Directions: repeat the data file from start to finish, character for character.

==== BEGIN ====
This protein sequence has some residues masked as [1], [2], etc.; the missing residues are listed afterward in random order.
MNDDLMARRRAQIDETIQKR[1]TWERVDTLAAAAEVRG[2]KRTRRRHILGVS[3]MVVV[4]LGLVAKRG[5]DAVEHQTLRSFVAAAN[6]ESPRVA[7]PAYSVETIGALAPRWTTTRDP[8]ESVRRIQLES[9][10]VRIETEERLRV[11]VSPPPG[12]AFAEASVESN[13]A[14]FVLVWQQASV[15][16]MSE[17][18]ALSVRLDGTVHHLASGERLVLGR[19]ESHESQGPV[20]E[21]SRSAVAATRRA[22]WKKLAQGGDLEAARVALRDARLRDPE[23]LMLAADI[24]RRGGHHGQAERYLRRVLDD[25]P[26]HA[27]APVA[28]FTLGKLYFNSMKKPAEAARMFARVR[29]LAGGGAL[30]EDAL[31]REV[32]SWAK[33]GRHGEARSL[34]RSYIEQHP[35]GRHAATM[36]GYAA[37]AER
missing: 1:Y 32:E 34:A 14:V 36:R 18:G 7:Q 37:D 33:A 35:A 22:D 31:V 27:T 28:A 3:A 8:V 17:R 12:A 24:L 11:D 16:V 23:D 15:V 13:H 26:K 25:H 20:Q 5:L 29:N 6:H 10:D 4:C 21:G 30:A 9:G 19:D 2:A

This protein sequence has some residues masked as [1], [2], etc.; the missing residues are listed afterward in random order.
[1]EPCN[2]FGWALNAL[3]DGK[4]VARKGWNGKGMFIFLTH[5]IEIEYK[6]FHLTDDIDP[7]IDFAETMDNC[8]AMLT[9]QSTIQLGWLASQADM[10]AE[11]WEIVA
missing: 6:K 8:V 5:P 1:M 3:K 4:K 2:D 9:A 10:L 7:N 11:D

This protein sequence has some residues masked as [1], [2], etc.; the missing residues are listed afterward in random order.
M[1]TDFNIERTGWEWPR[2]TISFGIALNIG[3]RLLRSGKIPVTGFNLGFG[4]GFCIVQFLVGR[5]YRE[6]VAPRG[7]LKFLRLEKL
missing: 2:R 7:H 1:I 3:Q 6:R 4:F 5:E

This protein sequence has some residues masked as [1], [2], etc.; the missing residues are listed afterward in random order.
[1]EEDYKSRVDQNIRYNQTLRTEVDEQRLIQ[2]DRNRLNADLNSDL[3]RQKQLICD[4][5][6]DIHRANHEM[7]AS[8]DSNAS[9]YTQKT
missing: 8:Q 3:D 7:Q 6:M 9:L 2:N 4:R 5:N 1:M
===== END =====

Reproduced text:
This protein sequence has some residues masked as [1], [2], etc.; the missing residues are listed afterward in random order.
MNDDLMARRRAQIDETIQKR[1]TWERVDTLAAAAEVRG[2]KRTRRRHILGVS[3]MVVV[4]LGLVAKRG[5]DAVEHQTLRSFVAAAN[6]ESPRVA[7]PAYSVETIGALAPRWTTTRDP[8]ESVRRIQLES[9][10]VRIETEERLRV[11]VSPPPG[12]AFAEASVESN[13]A[14]FVLVWQQASV[15][16]MSE[17][18]ALSVRLDGTVHHLASGERLVLGR[19]ESHESQGPV[20]E[21]SRSAVAATRRA[22]WKKLAQGGDLEAARVALRDARLRDPE[23]LMLAADI[24]RRGGHHGQAERYLRRVLDD[25]P[26]HA[27]APVA[28]FTLGKLYFNSMKKPAEAARMFARVR[29]LAGGGAL[30]EDAL[31]REV[32]SWAK[33]GRHGEARSL[34]RSYIEQHP[35]GRHAATM[36]GYAA[37]AER
missing: 1:Y 32:E 34:A 14:V 36:R 18:G 7:Q 37:D 33:A 35:A 22:D 31:V 27:T 28:A 3:A 8:V 17:R 12:A 24:L 11:D 16:V 23:D 15:V 13:H 26:K 25:H 20:Q 5:L 29:N 6:H 10:D 4:C 21:G 30:A 9:G 19:D 2:A

This protein sequence has some residues masked as [1], [2], etc.; the missing residues are listed afterward in random order.
[1]EPCN[2]FGWALNAL[3]DGK[4]VARKGWNGKGMFIFLTH[5]IEIEYK[6]FHLTDDIDP[7]IDFAETMDNC[8]AMLT[9]QSTIQLGWLASQADM[10]AE[11]WEIVA
missing: 6:K 8:V 5:P 1:M 3:K 4:K 2:D 9:A 10:L 7:N 11:D

This protein sequence has some residues masked as [1], [2], etc.; the missing residues are listed afterward in random order.
M[1]TDFNIERTGWEWPR[2]TISFGIALNIG[3]RLLRSGKIPVTGFNLGFG[4]GFCIVQFLVGR[5]YRE[6]VAPRG[7]LKFLRLEKL
missing: 2:R 7:H 1:I 3:Q 6:R 4:F 5:E

This protein sequence has some residues masked as [1], [2], etc.; the missing residues are listed afterward in random order.
[1]EEDYKSRVDQNIRYNQTLRTEVDEQRLIQ[2]DRNRLNADLNSDL[3]RQKQLICD[4][5][6]DIHRANHEM[7]AS[8]DSNAS[9]YTQKT
missing: 8:Q 3:D 7:Q 6:M 9:L 2:N 4:R 5:N 1:M